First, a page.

• content that has a direct purpose such as how many conversions did an email result in (tight coupling of content to outcomes)
  • content that fosters indirect impacts across the customer lifecycle such as building brand awareness  (loose coupling of content to outcomes)
  • content that has multiple purposes such as when a product tutorial video needs to reduce product returns and needs to enhance brand perception (diffuse coupling of content to outcomes)

There are many metrics relating to content effectiveness: number of visitors, dwell time, social media shares, loyalty metrics, reputation metrics, activations, to name but a few.  These metrics measure different kinds of outcomes and reflect different qualities of a brand.

Content production efficiency measures the resource intensity when creating particular kinds of content.  High effort content consumes many resources, both human resources and non-labor costs such as asset licensing, hosting, or paid promotion.  Efficient content production reduces total resources needed to create a type of content of a desired quality.  It is important to recognize that content that requires effort is not necessarily inefficient: efficiency depends on the type of content being created, and the qualities (impact) expected.  Video will often be more resource intensive than copy, for example, but it does not follow that all video is inefficient.  Efficiency is not solely a matter of cost, as quality (and potential audience impact) needs to be accounted for.  Generally, content that costs less to make, or takes less time to make, is more efficient than more expensive content or content slower to produce, provided the content is of comparable quality – it creates equivalent audience impact.

The costs associated with content are subject to two opposite influences.  On the one hand, the unit cost to create content is decreasing, as better content production and management tools make content creation easier.  However, these tools have not necessarily enhanced the quality of content (value to audiences), so that more content is being created of a substandard quality.  This situation has lead to recommendations for more human attention and more structured review processes in content creation, which can drive up costs.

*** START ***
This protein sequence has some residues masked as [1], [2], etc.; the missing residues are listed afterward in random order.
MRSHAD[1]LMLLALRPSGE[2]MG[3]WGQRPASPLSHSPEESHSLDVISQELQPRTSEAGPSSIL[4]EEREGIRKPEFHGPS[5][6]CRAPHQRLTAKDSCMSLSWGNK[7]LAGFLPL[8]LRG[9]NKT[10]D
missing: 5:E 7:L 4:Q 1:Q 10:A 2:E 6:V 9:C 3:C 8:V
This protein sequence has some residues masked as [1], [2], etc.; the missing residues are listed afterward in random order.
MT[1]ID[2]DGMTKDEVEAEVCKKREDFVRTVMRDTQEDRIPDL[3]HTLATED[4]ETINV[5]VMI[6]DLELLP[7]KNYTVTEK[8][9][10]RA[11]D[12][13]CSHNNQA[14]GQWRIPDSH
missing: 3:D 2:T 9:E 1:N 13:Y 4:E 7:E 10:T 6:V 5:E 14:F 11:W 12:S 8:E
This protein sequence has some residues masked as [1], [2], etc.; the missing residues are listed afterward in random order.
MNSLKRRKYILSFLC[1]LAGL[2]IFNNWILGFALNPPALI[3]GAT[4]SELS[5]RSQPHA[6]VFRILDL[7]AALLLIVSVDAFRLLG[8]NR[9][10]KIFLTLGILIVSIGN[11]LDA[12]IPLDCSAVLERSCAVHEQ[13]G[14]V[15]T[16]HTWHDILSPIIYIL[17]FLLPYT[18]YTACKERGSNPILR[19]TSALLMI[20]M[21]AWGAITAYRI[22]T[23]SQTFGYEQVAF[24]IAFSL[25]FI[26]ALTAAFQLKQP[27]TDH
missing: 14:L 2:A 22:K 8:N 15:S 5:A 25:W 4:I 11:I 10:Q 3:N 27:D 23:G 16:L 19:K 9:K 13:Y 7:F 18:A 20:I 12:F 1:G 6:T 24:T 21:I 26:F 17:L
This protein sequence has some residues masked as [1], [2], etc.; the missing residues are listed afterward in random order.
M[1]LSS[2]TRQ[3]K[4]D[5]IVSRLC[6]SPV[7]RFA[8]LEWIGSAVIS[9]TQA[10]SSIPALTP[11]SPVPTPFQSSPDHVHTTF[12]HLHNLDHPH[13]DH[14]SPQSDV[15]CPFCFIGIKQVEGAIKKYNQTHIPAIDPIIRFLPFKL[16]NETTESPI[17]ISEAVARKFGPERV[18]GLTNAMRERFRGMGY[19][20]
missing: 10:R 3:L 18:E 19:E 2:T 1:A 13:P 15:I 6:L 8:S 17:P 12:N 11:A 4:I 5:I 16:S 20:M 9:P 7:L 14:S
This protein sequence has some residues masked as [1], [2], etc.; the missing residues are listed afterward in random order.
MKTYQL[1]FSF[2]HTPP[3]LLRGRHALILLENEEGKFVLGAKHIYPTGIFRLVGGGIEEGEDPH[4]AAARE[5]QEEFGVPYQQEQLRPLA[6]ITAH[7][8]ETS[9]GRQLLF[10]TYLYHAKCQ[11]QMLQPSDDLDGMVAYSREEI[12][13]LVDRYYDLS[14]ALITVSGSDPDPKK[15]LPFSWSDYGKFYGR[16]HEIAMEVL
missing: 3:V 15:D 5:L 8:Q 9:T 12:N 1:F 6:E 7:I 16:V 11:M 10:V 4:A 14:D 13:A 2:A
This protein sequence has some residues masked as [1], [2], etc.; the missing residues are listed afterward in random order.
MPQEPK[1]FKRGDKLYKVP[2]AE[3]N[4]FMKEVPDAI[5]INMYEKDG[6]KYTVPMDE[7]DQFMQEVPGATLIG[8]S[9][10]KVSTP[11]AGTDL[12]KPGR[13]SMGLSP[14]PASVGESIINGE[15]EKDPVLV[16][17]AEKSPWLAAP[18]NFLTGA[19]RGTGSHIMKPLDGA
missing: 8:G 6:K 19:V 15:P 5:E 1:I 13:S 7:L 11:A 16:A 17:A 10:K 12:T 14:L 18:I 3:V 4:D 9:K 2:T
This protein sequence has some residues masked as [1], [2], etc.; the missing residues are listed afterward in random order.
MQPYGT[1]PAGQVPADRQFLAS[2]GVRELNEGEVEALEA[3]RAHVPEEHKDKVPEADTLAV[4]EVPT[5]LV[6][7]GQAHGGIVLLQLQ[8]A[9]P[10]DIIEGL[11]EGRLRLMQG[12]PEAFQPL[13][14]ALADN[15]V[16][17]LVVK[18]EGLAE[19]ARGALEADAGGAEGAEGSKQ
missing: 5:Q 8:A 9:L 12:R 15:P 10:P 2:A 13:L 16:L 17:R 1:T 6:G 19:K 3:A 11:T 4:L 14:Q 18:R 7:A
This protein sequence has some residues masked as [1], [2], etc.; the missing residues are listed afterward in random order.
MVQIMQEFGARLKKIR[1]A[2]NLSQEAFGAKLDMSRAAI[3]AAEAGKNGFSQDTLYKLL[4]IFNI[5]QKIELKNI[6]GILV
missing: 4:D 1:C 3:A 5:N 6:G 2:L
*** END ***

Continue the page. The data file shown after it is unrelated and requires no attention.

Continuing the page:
Strategies for improving return on content

When organizations become concerned that they are not getting a desired return on their content, they will typically try one of two strategies.

The first strategy is to enhance the quality of the content, making it more engaging or useful, and potentially broaden the scope of content activities: adding videos, adding more social media, etc.  These tactics aim to improve the impact of an organization’s content, but do not typically lead to production efficiency.  Instead, expanded activities tend to involve more processes that need coordination, increasing the overhead.   A common downside is organizational fatigue, as proliferating content initiatives require more attention from staff who do not have content as a core responsibility.

The second strategy organizations use to get more value from their content is to focus on tweaking a narrow range of content to make it more productive.  Organizations may fine tune their SEO or their copywriting to drive more activation; organizations try to get a repeatable formula that yields predictable results.  Consider a finely evolved targeted marketing email: there are fewer wasted emails sent, and less editorial review, since a template has been optimized.  Predictability helps to reduce risk and contain costs, but such a focus may do little to increase long term brand engagement and improve the audience impact of content.  The focus on optimizing specific content products can result in sub-optimization for the organization overall, where separate activities are done in departmental silos without a broader vision for what customers really want and how to address those desires.


Few organizations seem to move along a direct path  from “bungling” to “enlightened.” Instead they tend to emphasize either content enrichment, or content streamlining, even though there is no intrinsic reason why organizations can not both fine tune delivery of established content at the same time they expand the scope of content activities into newer areas.

Why firms emphasize either content enrichment or content streamlining probably comes down to who in the organization is driving the effort, and the narrative they use to describe the problem and its resolution.  The content enrichers believe that the core value proposition of the existing content is inadequate, and that something better needs to be offered.  This approach appeals to creative marketers, agencies, and brand-conscious executives.  The content streamliners believe the core value proposition of the content is fine, it just needs refinement to yield better results more quickly and cheaply.  Such an approach appeals to analytic marketers, and IT departments interested in upgrading systems.